Retinopathy is asymptomatic outside of vision change. No pain is associated with the condition, and people who develop the condition don’t feel pressure or leakage increasing because it happens so gradually. That is why physicians recommend diabetics to have regular, frequent eye exams even when no vision change is detected.
When leakage swells the retina, the most common symptom is decreased visual acuity, in which a person has trouble reading and driving and less ability to see fine details in facial features. The retina's rods and cones are able to receive light but cannot function well because of the fluid collecting around them. Approximately 20 percent patients with diabetic retinopathy have the leakage resulting in the retinal swelling called macular edema.
With proliferative diabetic retinopathy, blood leakage can occur into the large space inside the eye known as the vitreous cavity, and vision can decrease to a far worse degree. Patients notice the blood as dark spots, strands, and clouds floating in their vision. Nothing is visible on the eye’s surface when blood leaks into the vitreous cavity; the normally white sclera shows no sign of the blood inside the eye.
Diabetic retinopathy, a condition of diabetes mellitus, is incurable. Physicians do not know how to prevent capillary closure (see following paragraph) that stems from diabetes and can cause retinopathy. However, physicians can counsel diabetic patients about ways to decrease the likelihood of retinopathy’s emergence.
The eye has two blood supplies, each of which is integral to vision function. One supply travels through the choroid, under the retina, and the other travels through the retinal artery to supply the inner retina. Diabetes does not affect the choroid, but can severely diminish the amount of blood reaching the inner retina via the retinal artery. The specific cause is capillary closure – the tiny cells that line the inside of the capillaries stop functioning properly because of diabetes. Ischemia (insufficient blood supply) to the retina creates a reaction in which new blood vessels are made to assist; however, these fragile vessels break inside the eye, slowly leaking blood and other fluids, and creating a swollen, abnormal retina and bleeding inside the eye.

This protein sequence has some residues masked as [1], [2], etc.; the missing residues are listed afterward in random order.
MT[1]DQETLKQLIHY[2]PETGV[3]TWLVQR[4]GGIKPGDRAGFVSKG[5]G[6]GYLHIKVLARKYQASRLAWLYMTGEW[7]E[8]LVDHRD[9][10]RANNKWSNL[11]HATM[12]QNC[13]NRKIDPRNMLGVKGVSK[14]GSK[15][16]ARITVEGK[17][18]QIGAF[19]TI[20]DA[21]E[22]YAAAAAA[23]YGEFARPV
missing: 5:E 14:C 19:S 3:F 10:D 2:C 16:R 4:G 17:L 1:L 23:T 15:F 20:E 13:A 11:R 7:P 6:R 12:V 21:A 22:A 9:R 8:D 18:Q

Diabetic retinopathy is limited to people who have the systemic disease diabetes mellitus (diabetes). Within the diabetes community, these additional risk factors are associated with retinopathy:
- High blood sugars – The higher your blood sugar level, the higher the risk.
- Blood pressure – The higher your blood pressure, the higher the risk.
Most cases of retinopathy are discovered during annual or regular exams associated with diabetes. Physicians recommend that people with type 1 (juvenile onset) diabetes should have a dilated eye exam every year beginning five years after initial diagnosis. People with type 2 (adult onset) diabetes should have a dilated eye exam every year, starting immediately at diagnosis.
Cases of diabetic retinopathy roughly approximate the populations of people who develop diabetes (more have type 2). However a 23-year-old who has had diabetes for 10 years would have about the same risk of developing retinopathy as someone who is 54 and has had diabetes 10 years.
Using a direct ophthalmoscope (an instrument with a light and multiple lenses), ophthalmologists examine patients’ eyes and can detect micro-aneurysms or balloon-shaped abnormal capillaries in the retina, which are the earliest sign of diabetic retinopathy. Ophthalmologists also can inject fluorescein dye into the patient and, using a blue light, photograph the retina's circulation. These pictures enable an ophthalmologist to document the aneurysms and leakage, and monitor changes in the patient's condition. Optical coherence tomography is another diagnostic tool, which allows ophthalmologists to measure how swollen the retina has become.
Onset of proliferative diabetic retinopathy is highly variable but tends to occur 10-12 years or longer after diabetes is diagnosed. This stage of retinopathy is characterized by growth of abnormal blood vessels on the surface of the optic nerve and retina. These vessels can cause extensive bleeding inside the eye, which can prevent light from reaching the retina. This condition can cause blindness and loss of all vision in some patients.
Most important are regular eye screenings by ophthalmologists, particularly for people with higher risk factors. Keeping blood-sugar and blood-pressure levels as low as possible also helps patients to avoid diabetic retinopathy or, if it has developed, to slow its progression.